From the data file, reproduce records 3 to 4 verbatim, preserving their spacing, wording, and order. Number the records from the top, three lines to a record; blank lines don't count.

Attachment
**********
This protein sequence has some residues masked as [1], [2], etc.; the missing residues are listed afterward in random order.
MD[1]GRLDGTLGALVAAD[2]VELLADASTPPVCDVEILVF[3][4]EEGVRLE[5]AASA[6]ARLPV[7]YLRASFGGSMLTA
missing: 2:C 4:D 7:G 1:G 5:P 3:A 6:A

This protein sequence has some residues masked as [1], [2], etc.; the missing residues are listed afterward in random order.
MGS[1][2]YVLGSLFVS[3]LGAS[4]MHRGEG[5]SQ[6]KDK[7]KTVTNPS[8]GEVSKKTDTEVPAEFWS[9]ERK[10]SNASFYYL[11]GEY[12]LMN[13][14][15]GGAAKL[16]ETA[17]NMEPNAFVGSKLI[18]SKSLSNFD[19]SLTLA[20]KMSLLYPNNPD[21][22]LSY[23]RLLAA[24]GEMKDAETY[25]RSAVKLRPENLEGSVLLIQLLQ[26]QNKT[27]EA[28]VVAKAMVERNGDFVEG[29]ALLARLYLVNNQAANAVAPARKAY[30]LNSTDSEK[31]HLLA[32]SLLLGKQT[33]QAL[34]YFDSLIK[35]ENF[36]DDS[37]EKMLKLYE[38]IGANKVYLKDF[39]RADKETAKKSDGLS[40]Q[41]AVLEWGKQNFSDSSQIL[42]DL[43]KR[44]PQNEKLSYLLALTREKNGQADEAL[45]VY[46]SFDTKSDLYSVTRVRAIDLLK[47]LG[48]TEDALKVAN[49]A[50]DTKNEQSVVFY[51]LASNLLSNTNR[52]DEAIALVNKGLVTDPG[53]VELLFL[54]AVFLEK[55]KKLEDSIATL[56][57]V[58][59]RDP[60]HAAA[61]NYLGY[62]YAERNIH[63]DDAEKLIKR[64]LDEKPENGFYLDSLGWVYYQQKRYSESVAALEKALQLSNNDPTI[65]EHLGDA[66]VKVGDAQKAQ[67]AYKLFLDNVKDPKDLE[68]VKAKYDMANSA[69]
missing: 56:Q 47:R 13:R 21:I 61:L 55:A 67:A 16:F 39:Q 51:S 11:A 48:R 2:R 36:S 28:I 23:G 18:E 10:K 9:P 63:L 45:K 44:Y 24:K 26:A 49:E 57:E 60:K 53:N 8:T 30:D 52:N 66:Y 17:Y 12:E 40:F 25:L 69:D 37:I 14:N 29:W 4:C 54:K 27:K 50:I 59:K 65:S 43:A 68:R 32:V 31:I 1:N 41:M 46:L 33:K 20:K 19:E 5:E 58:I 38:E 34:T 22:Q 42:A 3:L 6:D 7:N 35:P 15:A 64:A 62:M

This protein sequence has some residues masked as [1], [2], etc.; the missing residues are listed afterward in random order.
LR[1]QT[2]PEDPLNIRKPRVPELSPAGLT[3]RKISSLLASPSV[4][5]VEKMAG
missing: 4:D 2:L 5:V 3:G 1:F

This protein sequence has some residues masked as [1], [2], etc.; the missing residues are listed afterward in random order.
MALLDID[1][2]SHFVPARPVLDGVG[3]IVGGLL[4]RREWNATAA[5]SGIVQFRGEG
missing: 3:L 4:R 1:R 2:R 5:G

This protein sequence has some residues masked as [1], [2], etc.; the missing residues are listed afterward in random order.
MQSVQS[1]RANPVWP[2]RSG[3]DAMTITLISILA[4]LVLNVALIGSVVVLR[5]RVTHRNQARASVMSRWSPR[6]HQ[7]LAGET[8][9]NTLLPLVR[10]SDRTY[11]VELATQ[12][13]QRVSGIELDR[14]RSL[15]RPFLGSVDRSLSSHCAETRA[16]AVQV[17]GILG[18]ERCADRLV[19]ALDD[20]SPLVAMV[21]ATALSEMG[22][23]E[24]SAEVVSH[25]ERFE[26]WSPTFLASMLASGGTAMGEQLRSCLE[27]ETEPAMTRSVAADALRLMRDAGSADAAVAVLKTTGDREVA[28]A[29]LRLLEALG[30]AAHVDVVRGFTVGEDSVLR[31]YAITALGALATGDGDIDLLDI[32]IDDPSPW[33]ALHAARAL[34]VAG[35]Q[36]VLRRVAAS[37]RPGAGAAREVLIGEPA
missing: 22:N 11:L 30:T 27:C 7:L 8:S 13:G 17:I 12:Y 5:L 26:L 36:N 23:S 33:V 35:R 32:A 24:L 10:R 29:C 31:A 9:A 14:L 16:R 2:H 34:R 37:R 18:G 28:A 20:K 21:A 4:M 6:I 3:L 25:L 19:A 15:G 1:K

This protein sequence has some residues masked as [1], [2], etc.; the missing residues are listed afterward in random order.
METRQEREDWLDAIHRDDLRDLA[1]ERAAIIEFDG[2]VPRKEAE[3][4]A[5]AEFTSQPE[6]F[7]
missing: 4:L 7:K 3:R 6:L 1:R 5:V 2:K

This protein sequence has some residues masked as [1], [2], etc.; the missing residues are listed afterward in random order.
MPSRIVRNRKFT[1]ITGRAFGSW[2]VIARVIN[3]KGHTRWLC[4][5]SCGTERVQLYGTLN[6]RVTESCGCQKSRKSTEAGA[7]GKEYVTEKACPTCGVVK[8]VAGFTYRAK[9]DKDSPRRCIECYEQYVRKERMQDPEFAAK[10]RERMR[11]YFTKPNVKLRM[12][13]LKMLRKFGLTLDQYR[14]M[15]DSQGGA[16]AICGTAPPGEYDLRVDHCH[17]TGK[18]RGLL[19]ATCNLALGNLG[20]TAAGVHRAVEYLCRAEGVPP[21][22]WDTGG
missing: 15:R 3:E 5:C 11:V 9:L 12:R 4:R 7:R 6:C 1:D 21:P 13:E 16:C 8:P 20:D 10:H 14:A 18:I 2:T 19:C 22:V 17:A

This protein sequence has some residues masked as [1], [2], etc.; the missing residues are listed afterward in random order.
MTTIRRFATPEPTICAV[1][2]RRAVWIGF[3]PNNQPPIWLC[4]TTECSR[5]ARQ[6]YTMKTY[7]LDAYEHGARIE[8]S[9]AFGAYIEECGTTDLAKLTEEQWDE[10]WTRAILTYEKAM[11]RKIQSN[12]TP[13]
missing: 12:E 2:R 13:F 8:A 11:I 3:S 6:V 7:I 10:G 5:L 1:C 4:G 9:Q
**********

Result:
This protein sequence has some residues masked as [1], [2], etc.; the missing residues are listed afterward in random order.
LR[1]QT[2]PEDPLNIRKPRVPELSPAGLT[3]RKISSLLASPSV[4][5]VEKMAG
missing: 4:D 2:L 5:V 3:G 1:F

This protein sequence has some residues masked as [1], [2], etc.; the missing residues are listed afterward in random order.
MALLDID[1][2]SHFVPARPVLDGVG[3]IVGGLL[4]RREWNATAA[5]SGIVQFRGEG
missing: 3:L 4:R 1:R 2:R 5:G